Friday, April 20, 2007

in your face, random snotty pundit!

Manda and I were watching TV last night and the show we were watching said "now on in 120 countries." This prompted a discussion between us about something Amanda had heard from some TV talking head somewhere saying "Most Americans would be hard pressed to name 120 countries."

First of all, I think most people in the world would be hard pressed to name 120 countries, regardless of their nationality. There are apparently only 202 countries. Regardless of that, we took it as a challenge. So, being the wild and crazy couple that we are, we spent a healthy chunk of our night doing our best to name 120 different countries. In the end, the final total of actual countries that we named:


I'll tell you, though, it was hard. The biggest problem is that we can name a ton of countries from stable regions in the world, but there are a lot of countries that spring up, change names, divide, etc. in more chaotic regions of the world and it's hard to know what they are right now.

For instance, we were both surprised to discover that both Zaire and Yugoslavia are no longer countries. While we were familiar with their replacement countries (Democratic Republic of the Congo and Serbia), we didn't know their old namesakes no longer exist. We both also found ourselves desperately wanting to name certain cities as countries, even when we knew it was wrong. My brain was insisting (despite repeated attempts to get it to shut up) that Heidelberg was a country. We both also kept wanting to say that Nairobi was a country, even though we both knew all along that it's just a Kenyan city.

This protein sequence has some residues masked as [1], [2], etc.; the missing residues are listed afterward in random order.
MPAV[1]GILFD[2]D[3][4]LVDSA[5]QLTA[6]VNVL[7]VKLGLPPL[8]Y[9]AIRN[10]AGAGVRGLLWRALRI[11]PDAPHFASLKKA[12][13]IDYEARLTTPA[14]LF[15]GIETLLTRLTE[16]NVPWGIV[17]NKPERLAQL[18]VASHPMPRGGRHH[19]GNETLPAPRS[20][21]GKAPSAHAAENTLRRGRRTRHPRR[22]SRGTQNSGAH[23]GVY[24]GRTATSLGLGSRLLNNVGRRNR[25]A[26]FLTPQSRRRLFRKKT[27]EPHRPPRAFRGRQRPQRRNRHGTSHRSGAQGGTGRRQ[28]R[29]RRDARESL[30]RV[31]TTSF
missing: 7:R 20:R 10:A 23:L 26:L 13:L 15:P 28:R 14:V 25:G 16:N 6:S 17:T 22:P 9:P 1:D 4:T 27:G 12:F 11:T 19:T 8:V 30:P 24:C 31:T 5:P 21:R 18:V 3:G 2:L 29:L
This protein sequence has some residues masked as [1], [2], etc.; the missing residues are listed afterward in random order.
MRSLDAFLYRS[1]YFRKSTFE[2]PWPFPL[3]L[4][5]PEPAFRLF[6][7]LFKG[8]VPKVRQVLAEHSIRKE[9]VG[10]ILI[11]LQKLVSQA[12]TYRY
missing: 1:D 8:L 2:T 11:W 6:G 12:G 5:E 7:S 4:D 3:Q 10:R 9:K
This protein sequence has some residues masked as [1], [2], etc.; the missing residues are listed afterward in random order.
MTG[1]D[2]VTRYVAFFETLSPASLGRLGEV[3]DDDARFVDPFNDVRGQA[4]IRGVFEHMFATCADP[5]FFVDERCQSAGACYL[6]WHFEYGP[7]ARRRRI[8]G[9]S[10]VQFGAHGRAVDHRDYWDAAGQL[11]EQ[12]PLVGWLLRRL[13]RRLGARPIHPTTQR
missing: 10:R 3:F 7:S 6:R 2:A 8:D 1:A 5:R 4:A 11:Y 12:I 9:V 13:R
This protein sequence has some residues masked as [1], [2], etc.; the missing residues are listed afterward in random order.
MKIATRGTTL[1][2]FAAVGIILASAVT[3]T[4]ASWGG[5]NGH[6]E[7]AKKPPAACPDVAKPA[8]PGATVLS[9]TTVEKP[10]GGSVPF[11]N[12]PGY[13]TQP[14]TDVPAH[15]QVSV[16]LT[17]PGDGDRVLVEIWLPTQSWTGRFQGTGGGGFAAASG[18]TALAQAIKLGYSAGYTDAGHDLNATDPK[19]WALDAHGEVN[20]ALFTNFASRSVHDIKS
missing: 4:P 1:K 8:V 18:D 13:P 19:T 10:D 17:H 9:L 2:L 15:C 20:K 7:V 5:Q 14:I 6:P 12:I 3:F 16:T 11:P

What annoyed me most were the moments when my brain latched onto names that weren't even places, but simply decided they sounded like countries. Mallomar, Cacao, and Lusitania are each a cookie, a tree, and a sunken ship, respectively.

Still, we got there in the end and I'm proud of us. Interestingly, most of the countries we hear about in the news weren't the ones first on our list. Iraq and Afganistan didn't come to us until No. 58 and 60 which means that Cameroon and Lietchtenstein were both further at the forefront of our mental country inventory. Albania beat out North Korea and Papua New Guinea came to us before Sudan, Rwanda, Isreal, or Palestine.

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